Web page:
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Client Alert: Recent seabed claims by the United States highlight its absence from major UN oceans treaty

On 19 December 2023, the United States (“US”) announced the outer limits of its extended continental shelf.  In doing so, the US cited the inherent interest in clarifying the seabed areas in which the US is entitled to exercise sovereign rights.  Its announcement has not been without controversy, prompting recent diplomatic reactions from the Russian Federation (“Russia”) and the People’s Republic of China (“China”) in March and April 2024.

What is the extended continental shelf?

The continental shelf is the area of seabed reflecting the natural extension of land territory under the sea.  The “extended continental shelf” refers to the portion of the continental shelf located beyond 200 nautical miles offshore, up to the outer edge of the continental margin.  This threshold reflects the provisions of the United Nations’ major oceans treaty, the 1982 UN Convention on the Law of the Sea (“UNCLOS”).  Often referred to as the “constitution of the oceans”, UNCLOS enjoys near-universal membership of some 169 Parties – with the noticeable exception of the United States.  Under UNCLOS, all coastal State parties are entitled to exercise sovereign rights in subsea areas extending up to 200 nautical miles offshore (even where the outer edge of the continental margin does not extend to that distance).  Beyond the 200 nautical miles, UNCLOS provides that a State may also claim an extended continental shelf up to the outer edge of the continental margin, following specific rules and submissions to the Commission on the Limits of the Continental Shelf (“CLCS”), a specialist body established under UNCLOS.

The US seabed claim and recent reactions to it

As set out in official statements by the US, the newly announced outer limits of its extended continental shelf cover areas of approximately one million square kilometres.  They extend across seven ocean regions:  the Arctic, the Atlantic (east coast), the Bering Sea, the Pacific (west coast), the Mariana Islands, and two areas in the Gulf of Mexico.  Its seabed claim followed long-running offshore mapping and data collection since 2003 by the US’s key governmental agencies, the National Oceanic and Atmospheric Administration and United States Geological Survey, to determine the depth, shape and geophysical characteristics of the seabed and subsoil.  In its announcement, the US confirmed that it had determined its extended continental shelf limits in accordance with customary international law, as reflected in the relevant provisions of UNCLOS and the official Technical Guidelines published by the CLCS.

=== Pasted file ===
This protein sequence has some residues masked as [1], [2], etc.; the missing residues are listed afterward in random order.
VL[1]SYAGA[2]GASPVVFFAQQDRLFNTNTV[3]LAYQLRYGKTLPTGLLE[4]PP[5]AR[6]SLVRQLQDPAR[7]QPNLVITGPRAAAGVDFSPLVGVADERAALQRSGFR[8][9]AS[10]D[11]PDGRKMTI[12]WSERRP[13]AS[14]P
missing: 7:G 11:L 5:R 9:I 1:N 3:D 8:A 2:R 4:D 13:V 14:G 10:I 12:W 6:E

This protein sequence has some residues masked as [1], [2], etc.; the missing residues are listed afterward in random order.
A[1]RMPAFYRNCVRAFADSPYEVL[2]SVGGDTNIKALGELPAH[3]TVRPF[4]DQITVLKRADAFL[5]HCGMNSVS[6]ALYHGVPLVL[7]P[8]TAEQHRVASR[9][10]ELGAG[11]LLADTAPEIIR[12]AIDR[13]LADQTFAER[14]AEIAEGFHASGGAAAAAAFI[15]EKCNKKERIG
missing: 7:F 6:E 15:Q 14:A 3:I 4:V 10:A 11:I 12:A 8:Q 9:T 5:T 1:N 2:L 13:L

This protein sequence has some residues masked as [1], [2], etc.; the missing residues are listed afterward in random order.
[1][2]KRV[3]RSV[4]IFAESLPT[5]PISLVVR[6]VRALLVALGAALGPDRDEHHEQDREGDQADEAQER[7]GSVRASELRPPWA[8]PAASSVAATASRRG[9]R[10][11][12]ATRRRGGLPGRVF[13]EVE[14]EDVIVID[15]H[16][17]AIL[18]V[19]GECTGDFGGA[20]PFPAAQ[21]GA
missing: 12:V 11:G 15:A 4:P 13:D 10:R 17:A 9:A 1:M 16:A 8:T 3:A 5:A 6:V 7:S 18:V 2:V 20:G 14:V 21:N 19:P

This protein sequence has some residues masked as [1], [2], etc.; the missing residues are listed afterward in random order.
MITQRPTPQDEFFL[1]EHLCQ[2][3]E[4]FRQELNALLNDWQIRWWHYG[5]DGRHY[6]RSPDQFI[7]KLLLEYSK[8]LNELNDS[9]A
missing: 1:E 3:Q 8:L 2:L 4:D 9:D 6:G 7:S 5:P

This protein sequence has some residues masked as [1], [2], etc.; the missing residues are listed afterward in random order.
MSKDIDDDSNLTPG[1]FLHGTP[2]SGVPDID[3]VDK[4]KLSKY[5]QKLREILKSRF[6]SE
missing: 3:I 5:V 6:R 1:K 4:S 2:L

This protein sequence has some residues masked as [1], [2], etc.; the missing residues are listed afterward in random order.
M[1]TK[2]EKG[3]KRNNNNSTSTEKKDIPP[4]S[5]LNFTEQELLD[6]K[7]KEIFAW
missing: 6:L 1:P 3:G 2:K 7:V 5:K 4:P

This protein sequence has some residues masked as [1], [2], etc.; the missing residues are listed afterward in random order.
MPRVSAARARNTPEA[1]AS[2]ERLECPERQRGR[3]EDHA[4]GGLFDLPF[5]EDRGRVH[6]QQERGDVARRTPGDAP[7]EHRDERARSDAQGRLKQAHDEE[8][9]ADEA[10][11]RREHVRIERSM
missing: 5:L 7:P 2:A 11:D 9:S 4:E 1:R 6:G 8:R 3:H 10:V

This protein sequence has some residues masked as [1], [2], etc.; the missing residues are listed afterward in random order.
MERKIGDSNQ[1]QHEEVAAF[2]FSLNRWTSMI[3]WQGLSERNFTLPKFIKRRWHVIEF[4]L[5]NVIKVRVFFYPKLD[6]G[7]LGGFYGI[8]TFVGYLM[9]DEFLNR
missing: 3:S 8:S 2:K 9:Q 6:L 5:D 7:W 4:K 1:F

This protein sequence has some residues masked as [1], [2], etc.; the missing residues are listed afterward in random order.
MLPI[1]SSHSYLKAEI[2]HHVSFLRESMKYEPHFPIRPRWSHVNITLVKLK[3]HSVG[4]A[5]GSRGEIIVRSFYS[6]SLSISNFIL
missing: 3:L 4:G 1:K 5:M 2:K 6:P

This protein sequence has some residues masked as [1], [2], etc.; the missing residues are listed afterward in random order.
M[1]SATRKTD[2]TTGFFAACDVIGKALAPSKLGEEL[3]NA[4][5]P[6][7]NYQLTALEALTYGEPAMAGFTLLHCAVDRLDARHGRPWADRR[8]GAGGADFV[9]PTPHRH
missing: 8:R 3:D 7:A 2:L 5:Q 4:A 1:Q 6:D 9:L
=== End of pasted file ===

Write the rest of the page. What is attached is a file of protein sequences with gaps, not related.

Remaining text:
In March 2024, Russia criticised the recent US seabed claims at the official meetings in Kingston, Jamaica of the International Seabed Authority (the “ISA”).  The ISA is the international organisation established under UNCLOS through which States Parties organise and control, for the benefit of humankind as a whole, mineral resources activities in the areas of the deep seabed beyond national jurisdiction.  Russia criticised the US seabed claims as at odds with UNCLOS and its common heritage regime.  It urged the US to ratify UNCLOS, asserting that the only internationally recognised procedure for establishing the outer limits of a continental shelf was the process set out under UNCLOS Article 76 and the recommendations of the CLCS.  In response, the US (an observer State of the ISA) indicated that its process was in accordance with the relevant UNCLOS provisions and CLCS advice.  The Chinese foreign ministry echoed similar criticisms at an official press conference in April 2024, asserting that the US claims encroached on the areas of international seabed which constitute the common heritage of mankind.


The announcement by the US of the outer limits of its extended continental shelf highlights the growing importance of the seabed as a zone of mineral resource activity, as well as concerns arising from the status of the US as a non-party to UNCLOS.  The rapidly developing industry of deep sea mining is increasingly the focus of both governments and private actors, given its significant potential to deliver critical minerals for the clean energy transition.  States including Belgium, China, France, Germany, Japan, Nauru, Russia, Singapore and the United Kingdom – all parties to the UNCLOS regime – have sponsored contractors for deep seabed mining exploration contracts awarded by the ISA.

As part of its official press release regarding the outer limits of the continental shelf, the US Department of State confirmed that the current Administration continued to support the US becoming an UNCLOS member State.  Although UNCLOS ratification has long enjoyed bipartisan support in the US, efforts to ratify the treaty stalled in 2012, when it became clear that UNCLOS ratification would fail to gain the necessary two-thirds majority vote in the Senate.  In March 2024, a group of nearly 350 former US security, military and foreign policy officials renewed calls for the US to ratify UNCLOS.  It remains to be seen whether and when any US ratification may occur.

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